Constitutional amendment empowering Defence Forces to be challenged in court |24 September 2022
The recently enacted Constitution of the Republic of Seychelles (Tenth Amendment) Act, 2022 which empowers the Defence Forces to carry out internal law enforcement in Seychelles outside of the context of a public emergency is being challenged, through the Constitutional Court.
The case will for the first time be mentioned on Tuesday, September 27, and will see the Seychelles Human Rights Commission, the Ombudsman and Bar Association of Seychelles up against the government, following the lodging of a joint petition with the court on Tuesday, September 13.
In a joint press communiqué circulated yesterday, the organisations assert their shared concerns that the Tenth Amendment “undermines the democratic protections afforded by the Constitution, in particular due process, the rule of law and human rights”.
“We hold the view that the Constitution has a clear democratic purpose. The basic contention of our petition is that the Constitution may not be amended to erode any of those basic democratic structures or guarantees or otherwise undermine its democratic purpose – at least not by the procedure adopted in the Tenth Amendment,” the communiqué reads.
In light of the national importance and possible far-reaching implications of the amendment, the parties are seeking a determination of the Court, on the constitutionality of the amendment, as well as the process involved in its enactment. The determination, it is hoped, will provide guidance for future amendments to the Constitution, the supreme law of the country, while also contributing to the jurisprudence of the Seychelles as a sovereign democratic Republic.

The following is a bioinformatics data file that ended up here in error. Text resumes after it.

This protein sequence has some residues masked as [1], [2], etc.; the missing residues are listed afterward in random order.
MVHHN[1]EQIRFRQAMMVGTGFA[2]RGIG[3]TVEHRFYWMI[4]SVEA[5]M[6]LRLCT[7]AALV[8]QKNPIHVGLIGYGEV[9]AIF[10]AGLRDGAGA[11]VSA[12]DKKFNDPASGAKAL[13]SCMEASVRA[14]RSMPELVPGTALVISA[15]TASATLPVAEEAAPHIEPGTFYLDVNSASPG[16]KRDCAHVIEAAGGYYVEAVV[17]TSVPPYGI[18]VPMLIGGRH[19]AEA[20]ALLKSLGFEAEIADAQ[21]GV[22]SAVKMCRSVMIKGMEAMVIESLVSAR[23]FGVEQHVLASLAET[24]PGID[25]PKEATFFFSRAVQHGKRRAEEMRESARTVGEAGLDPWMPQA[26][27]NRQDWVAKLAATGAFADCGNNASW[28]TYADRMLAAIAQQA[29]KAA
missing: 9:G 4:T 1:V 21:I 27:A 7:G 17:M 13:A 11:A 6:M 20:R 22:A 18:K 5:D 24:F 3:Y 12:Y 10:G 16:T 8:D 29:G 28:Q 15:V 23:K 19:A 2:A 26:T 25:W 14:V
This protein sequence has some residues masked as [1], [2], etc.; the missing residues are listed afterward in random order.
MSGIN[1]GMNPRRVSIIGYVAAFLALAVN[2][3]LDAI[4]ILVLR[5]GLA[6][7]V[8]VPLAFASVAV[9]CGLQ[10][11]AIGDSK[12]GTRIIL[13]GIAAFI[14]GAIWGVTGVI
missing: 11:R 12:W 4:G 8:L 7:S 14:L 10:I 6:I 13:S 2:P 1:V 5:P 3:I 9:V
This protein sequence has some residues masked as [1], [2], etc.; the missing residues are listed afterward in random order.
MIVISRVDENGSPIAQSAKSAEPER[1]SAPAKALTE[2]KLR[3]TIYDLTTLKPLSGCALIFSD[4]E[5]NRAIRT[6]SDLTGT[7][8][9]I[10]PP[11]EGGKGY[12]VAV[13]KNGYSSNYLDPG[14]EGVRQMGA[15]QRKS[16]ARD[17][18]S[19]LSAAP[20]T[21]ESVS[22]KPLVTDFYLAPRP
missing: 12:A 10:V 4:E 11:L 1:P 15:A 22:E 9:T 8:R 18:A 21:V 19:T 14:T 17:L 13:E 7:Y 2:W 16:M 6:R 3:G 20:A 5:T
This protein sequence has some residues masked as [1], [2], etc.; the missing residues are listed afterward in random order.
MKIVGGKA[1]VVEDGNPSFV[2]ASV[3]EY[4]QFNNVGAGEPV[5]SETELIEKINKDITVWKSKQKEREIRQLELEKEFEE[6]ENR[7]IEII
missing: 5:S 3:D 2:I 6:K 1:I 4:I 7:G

President Wavel Ramkalawan assented to the Constitution of the Republic of Seychelles (Tenth Amendment) Act, 2022 on June 14, 2022, following National Assembly approval on May 31, 2022.
The amendment is said to have stemmed from the recommendations of the Constitutional Review Committee of 2008, to crystalise the functions and powers of the defence forces.
Through the amendment, government seeks to make it clear in the Constitution that the force can exercise powers to enforce any written law of the land in relation to a variety of matters, including maritime security, environmental protection and public security.
President Ramkalawan, in his statement before assenting to the Bill, emphasised that “the military will not be replacing the police force. The military will merely provide support to the police force and other public authorities in dealing with a wide range of issues such as drug trafficking, human trafficking, quarantine, search and rescue, oil spill response measures, hijacking and hostage situations”.
He also said that there is no need for the public to be fearful of the amendments.
However, over recent weeks, there has been public outcry over the military-assisted police operations.
It is important to note that the Seychelles Human Rights Commission, Ombudsman and Bar Association raised their concerns when the Bill was presented to the National Assembly, but were not given the opportunity to engage with the institution’s Bills Committee.
“We believe that the legislative process followed has impacted the fundamental principles on which our democracy is founded,” the joint communiqué further states.
Compiled by Laura Pillay